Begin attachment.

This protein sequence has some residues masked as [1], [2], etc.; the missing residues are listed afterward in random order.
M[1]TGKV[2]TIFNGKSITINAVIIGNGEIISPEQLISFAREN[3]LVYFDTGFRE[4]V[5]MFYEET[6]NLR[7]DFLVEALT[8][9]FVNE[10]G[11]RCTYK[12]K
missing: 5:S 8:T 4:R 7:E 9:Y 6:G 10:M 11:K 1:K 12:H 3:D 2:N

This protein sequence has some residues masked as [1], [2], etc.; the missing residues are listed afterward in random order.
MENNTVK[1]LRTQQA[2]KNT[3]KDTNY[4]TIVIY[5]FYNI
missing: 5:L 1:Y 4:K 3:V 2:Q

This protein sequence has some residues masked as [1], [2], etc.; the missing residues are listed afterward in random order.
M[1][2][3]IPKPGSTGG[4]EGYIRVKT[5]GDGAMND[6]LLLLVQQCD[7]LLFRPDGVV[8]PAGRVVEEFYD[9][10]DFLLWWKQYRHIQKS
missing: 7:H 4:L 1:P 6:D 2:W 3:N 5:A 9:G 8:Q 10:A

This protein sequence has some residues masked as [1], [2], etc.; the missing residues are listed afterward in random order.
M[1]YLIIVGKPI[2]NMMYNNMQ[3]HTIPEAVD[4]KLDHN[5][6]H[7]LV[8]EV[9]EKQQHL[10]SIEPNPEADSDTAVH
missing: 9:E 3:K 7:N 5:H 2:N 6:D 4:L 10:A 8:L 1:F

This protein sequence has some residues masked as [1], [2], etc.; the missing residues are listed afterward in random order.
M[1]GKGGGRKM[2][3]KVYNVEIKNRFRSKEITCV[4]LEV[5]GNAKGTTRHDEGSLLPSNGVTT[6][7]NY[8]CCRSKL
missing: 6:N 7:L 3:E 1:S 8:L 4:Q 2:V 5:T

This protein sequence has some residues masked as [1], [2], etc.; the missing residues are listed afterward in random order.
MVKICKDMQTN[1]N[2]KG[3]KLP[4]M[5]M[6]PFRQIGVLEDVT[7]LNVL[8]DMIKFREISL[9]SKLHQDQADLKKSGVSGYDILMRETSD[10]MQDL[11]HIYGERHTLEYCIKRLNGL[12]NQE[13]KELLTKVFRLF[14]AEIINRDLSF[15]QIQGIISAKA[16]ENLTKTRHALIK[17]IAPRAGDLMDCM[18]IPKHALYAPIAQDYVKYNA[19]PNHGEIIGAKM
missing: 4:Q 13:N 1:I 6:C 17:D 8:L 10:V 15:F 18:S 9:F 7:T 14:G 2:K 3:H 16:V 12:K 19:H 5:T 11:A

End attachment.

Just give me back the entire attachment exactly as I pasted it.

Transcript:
This protein sequence has some residues masked as [1], [2], etc.; the missing residues are listed afterward in random order.
M[1]TGKV[2]TIFNGKSITINAVIIGNGEIISPEQLISFAREN[3]LVYFDTGFRE[4]V[5]MFYEET[6]NLR[7]DFLVEALT[8][9]FVNE[10]G[11]RCTYK[12]K
missing: 5:S 8:T 4:R 7:E 9:Y 6:G 10:M 11:K 1:K 12:H 3:D 2:N

This protein sequence has some residues masked as [1], [2], etc.; the missing residues are listed afterward in random order.
MENNTVK[1]LRTQQA[2]KNT[3]KDTNY[4]TIVIY[5]FYNI
missing: 5:L 1:Y 4:K 3:V 2:Q

This protein sequence has some residues masked as [1], [2], etc.; the missing residues are listed afterward in random order.
M[1][2][3]IPKPGSTGG[4]EGYIRVKT[5]GDGAMND[6]LLLLVQQCD[7]LLFRPDGVV[8]PAGRVVEEFYD[9][10]DFLLWWKQYRHIQKS
missing: 7:H 4:L 1:P 6:D 2:W 3:N 5:A 9:G 8:Q 10:A

This protein sequence has some residues masked as [1], [2], etc.; the missing residues are listed afterward in random order.
M[1]YLIIVGKPI[2]NMMYNNMQ[3]HTIPEAVD[4]KLDHN[5][6]H[7]LV[8]EV[9]EKQQHL[10]SIEPNPEADSDTAVH
missing: 9:E 3:K 7:N 5:H 2:N 6:D 4:L 10:A 8:L 1:F

This protein sequence has some residues masked as [1], [2], etc.; the missing residues are listed afterward in random order.
M[1]GKGGGRKM[2][3]KVYNVEIKNRFRSKEITCV[4]LEV[5]GNAKGTTRHDEGSLLPSNGVTT[6][7]NY[8]CCRSKL
missing: 6:N 7:L 3:E 1:S 8:L 4:Q 2:V 5:T

This protein sequence has some residues masked as [1], [2], etc.; the missing residues are listed afterward in random order.
MVKICKDMQTN[1]N[2]KG[3]KLP[4]M[5]M[6]PFRQIGVLEDVT[7]LNVL[8]DMIKFREISL[9]SKLHQDQADLKKSGVSGYDILMRETSD[10]MQDL[11]HIYGERHTLEYCIKRLNGL[12]NQE[13]KELLTKVFRLF[14]AEIINRDLSF[15]QIQGIISAKA[16]ENLTKTRHALIK[17]IAPRAGDLMDCM[18]IPKHALYAPIAQDYVKYNA[19]PNHGEIIGAKM
missing: 4:Q 13:N 1:I 6:C 17:D 8:L 10:V 15:F 18:S 9:F 7:T 14:G 2:K 3:H 16:V 12:K 19:H 5:T 11:A